British Gas boss takes £3.7m bonus despite criticism
The boss of British Gas-owner Centrica will receive bonuses worth £3.7m after the firm posted record profits in 2022. Chris O’Shea, who has refused bonuses for the past three years, will also get a £790,000 salary.
It comes as millions struggle to pay energy bills and after debt agents for the firm broke into vulnerable people’s homes to fit prepayment meters. The firm said Mr O’Shea had delivered “shareholder value” and navigated “regulatory and political issues”.
Centrica’s profits for 2022 hit £3.3bn after oil and gas prices jumped following Russia’s invasion of Ukraine. The figures, published in February, have sparked calls for energy firms to pay more tax as people are hit by surging bills.
At the time Mr. O’Shea said it was “too early to have a conversation” about any potential bonus. But in its annual report published on Wednesday, Centrica said it needed to pay bonuses to attract and retain leaders.
Board member Carol Arrowsmith said: “Like most public companies we hire our senior executives on employment contracts that have a significant proportion of pay which is performance-related.”
Mr O’Shea turned down a £1.1m bonus in 2021 due to “hardships” faced by customers. He also refused bonuses in 2020 and 2019 because of the pandemic.
The energy giant has come under fire in recent months after an investigation by the Times newspaper revealed debt agents working for British Gas had broken into the homes of vulnerable people to force-fit prepayment meters. It has resulted in many more similar incidents emerging.
In response, the energy regulator Ofgem has asked all suppliers to suspend forced prepayment meter installations. Courts in England and Wales also halted applications from firms to install them.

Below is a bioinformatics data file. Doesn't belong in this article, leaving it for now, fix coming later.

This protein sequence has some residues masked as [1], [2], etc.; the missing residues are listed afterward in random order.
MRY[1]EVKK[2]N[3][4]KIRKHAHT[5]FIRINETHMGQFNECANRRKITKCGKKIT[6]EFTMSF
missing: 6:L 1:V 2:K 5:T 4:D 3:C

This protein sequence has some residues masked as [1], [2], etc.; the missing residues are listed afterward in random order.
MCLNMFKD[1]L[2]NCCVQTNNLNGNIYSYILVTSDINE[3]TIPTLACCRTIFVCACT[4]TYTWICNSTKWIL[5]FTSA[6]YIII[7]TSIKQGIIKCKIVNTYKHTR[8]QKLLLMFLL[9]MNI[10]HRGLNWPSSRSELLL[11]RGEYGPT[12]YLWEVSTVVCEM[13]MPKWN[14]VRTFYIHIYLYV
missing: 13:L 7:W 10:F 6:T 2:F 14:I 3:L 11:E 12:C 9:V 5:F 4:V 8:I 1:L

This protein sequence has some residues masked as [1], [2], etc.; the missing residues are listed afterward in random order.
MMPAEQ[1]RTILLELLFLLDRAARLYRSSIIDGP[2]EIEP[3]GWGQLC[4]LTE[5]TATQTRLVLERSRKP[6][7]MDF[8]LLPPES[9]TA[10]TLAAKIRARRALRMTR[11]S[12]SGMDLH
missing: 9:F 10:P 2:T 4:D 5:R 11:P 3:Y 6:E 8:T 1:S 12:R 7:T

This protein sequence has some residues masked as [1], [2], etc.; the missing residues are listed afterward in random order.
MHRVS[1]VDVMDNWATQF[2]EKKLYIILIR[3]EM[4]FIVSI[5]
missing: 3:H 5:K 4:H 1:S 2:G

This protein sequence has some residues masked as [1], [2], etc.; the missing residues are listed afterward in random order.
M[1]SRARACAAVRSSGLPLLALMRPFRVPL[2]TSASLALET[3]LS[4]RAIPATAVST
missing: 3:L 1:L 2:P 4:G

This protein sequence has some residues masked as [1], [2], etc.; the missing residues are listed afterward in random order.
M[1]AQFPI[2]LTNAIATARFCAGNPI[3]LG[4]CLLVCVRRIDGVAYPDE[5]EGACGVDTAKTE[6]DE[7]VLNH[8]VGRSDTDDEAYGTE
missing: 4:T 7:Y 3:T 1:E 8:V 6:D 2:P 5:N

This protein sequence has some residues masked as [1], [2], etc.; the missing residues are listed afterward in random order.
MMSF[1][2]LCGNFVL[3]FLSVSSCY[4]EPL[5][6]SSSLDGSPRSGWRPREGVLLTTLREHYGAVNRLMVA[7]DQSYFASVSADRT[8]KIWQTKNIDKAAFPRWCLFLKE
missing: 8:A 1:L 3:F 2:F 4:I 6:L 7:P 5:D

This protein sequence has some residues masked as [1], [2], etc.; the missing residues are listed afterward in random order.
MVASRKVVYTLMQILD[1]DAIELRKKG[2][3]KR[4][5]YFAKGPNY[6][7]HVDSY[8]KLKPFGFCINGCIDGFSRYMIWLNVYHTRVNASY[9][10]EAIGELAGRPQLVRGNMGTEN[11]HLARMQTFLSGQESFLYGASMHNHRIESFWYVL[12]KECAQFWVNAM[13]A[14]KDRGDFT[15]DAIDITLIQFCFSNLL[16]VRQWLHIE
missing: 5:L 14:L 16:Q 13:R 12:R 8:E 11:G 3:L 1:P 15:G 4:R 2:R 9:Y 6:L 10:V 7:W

Centrica has previously said it was “extremely disappointed by the allegations” surrounding one of its contractors, Avarto Financial Solutions, and added it was conducting its own investigation. Most of Centrica’s bumper profits in 2022 came from its nuclear and oil and gas business, rather than its British Gas retails arm.
Due to competition rules, Centrica cannot sell its own gas at a discount to British Gas customers.
Centrica paid £1bn in tax on its profits and of that, £54m was a result of the windfall tax – called the Energy Profits Levy – which was introduced by the government last year. The tax is designed to recoup some of the “extraordinary” earnings made by firms recently and help lower energy bills for households.
The government’s windfall tax only applies to profits made from extracting UK oil and gas. The current rate is 35%, but energy firms pay an additional 30% in corporation tax and a supplementary 10% rate, taking the total to 75%.
However, companies can reduce the amount of tax paid by factoring in losses or investments. It has meant in recent years, the likes of BP and Shell have paid little or no UK tax.
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